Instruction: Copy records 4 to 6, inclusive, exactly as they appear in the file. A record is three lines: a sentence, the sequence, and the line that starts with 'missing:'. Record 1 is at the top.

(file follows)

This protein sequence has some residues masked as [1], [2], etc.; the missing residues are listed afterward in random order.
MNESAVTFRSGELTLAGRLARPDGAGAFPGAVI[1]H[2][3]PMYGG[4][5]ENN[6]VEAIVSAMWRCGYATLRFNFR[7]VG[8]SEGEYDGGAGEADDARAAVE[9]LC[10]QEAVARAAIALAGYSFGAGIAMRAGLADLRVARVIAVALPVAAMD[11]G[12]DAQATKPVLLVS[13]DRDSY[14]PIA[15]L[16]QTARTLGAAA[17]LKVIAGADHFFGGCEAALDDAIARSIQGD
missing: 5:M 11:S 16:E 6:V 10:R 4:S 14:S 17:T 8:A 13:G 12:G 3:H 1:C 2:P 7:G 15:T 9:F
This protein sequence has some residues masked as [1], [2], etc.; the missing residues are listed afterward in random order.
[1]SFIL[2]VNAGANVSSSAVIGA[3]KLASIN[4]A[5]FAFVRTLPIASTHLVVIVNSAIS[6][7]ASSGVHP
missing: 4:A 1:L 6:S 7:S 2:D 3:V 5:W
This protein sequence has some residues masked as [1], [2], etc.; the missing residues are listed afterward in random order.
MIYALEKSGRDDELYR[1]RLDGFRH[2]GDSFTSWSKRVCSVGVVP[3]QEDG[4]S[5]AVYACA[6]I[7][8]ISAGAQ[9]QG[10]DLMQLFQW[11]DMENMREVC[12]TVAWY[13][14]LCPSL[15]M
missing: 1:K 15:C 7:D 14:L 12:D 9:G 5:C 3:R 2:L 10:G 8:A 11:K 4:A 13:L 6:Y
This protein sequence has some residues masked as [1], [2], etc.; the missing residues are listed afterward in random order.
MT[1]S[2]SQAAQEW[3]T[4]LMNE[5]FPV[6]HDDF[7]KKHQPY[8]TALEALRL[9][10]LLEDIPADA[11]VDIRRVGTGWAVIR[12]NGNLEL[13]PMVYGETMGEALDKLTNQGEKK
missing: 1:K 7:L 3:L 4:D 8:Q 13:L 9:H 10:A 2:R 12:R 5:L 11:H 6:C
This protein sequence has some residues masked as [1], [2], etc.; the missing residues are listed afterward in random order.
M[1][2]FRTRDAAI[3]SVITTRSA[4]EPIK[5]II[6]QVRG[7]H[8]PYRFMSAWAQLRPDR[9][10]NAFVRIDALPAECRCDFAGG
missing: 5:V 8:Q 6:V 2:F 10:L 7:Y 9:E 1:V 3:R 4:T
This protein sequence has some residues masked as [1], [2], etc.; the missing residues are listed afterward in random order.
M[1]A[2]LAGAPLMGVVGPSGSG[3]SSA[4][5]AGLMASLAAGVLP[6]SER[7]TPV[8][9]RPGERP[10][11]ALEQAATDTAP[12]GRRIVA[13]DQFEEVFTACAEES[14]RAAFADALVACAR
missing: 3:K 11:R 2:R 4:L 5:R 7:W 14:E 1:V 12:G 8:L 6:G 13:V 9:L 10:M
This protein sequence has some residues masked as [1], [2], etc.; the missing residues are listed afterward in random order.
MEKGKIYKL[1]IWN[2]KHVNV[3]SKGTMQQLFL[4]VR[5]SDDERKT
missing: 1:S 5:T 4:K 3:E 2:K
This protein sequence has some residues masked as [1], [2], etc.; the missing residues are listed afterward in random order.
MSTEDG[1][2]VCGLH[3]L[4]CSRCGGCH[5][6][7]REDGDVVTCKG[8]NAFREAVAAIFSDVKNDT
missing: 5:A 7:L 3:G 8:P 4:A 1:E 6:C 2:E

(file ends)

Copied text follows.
This protein sequence has some residues masked as [1], [2], etc.; the missing residues are listed afterward in random order.
MT[1]S[2]SQAAQEW[3]T[4]LMNE[5]FPV[6]HDDF[7]KKHQPY[8]TALEALRL[9][10]LLEDIPADA[11]VDIRRVGTGWAVIR[12]NGNLEL[13]PMVYGETMGEALDKLTNQGEKK
missing: 1:K 7:L 3:L 4:D 8:Q 13:L 9:H 10:A 2:R 12:R 5:L 11:H 6:C
This protein sequence has some residues masked as [1], [2], etc.; the missing residues are listed afterward in random order.
M[1][2]FRTRDAAI[3]SVITTRSA[4]EPIK[5]II[6]QVRG[7]H[8]PYRFMSAWAQLRPDR[9][10]NAFVRIDALPAECRCDFAGG
missing: 5:V 8:Q 6:V 2:F 10:L 7:Y 9:E 1:V 3:R 4:T
This protein sequence has some residues masked as [1], [2], etc.; the missing residues are listed afterward in random order.
M[1]A[2]LAGAPLMGVVGPSGSG[3]SSA[4][5]AGLMASLAAGVLP[6]SER[7]TPV[8][9]RPGERP[10][11]ALEQAATDTAP[12]GRRIVA[13]DQFEEVFTACAEES[14]RAAFADALVACAR
missing: 3:K 11:R 2:R 4:L 5:R 7:W 14:E 1:V 12:G 8:L 6:G 13:V 9:L 10:M